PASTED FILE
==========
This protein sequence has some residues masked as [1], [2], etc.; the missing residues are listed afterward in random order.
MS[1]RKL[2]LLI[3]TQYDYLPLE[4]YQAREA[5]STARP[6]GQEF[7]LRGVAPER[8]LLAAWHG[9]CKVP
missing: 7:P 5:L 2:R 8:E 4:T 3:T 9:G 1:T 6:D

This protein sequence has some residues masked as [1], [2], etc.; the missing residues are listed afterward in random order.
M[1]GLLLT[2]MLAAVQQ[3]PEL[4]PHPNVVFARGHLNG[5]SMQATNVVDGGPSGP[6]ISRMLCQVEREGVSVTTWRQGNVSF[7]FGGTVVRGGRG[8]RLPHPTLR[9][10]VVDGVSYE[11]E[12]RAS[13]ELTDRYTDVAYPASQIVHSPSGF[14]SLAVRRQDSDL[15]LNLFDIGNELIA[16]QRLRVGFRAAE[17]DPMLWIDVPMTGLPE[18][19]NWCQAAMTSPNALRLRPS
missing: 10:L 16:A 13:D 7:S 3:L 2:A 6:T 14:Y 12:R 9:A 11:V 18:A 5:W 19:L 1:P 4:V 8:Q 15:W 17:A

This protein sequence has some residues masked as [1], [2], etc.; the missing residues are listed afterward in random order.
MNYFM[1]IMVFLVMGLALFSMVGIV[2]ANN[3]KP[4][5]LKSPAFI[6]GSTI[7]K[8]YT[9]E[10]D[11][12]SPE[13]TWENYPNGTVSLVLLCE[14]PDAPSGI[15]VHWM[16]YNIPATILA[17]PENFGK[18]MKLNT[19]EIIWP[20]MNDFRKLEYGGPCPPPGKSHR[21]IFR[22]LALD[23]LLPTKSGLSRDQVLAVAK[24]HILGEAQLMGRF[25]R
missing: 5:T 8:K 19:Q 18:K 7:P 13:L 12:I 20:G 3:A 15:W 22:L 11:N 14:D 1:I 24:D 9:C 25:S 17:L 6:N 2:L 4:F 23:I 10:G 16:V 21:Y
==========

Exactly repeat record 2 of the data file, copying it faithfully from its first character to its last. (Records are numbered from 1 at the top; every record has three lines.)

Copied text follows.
This protein sequence has some residues masked as [1], [2], etc.; the missing residues are listed afterward in random order.
M[1]GLLLT[2]MLAAVQQ[3]PEL[4]PHPNVVFARGHLNG[5]SMQATNVVDGGPSGP[6]ISRMLCQVEREGVSVTTWRQGNVSF[7]FGGTVVRGGRG[8]RLPHPTLR[9][10]VVDGVSYE[11]E[12]RAS[13]ELTDRYTDVAYPASQIVHSPSGF[14]SLAVRRQDSDL[15]LNLFDIGNELIA[16]QRLRVGFRAAE[17]DPMLWIDVPMTGLPE[18][19]NWCQAAMTSPNALRLRPS
missing: 10:L 16:A 13:D 7:S 3:L 2:A 6:T 14:Y 12:R 9:A 11:V 18:A 5:W 19:L 1:P 4:V 8:Q 15:W 17:A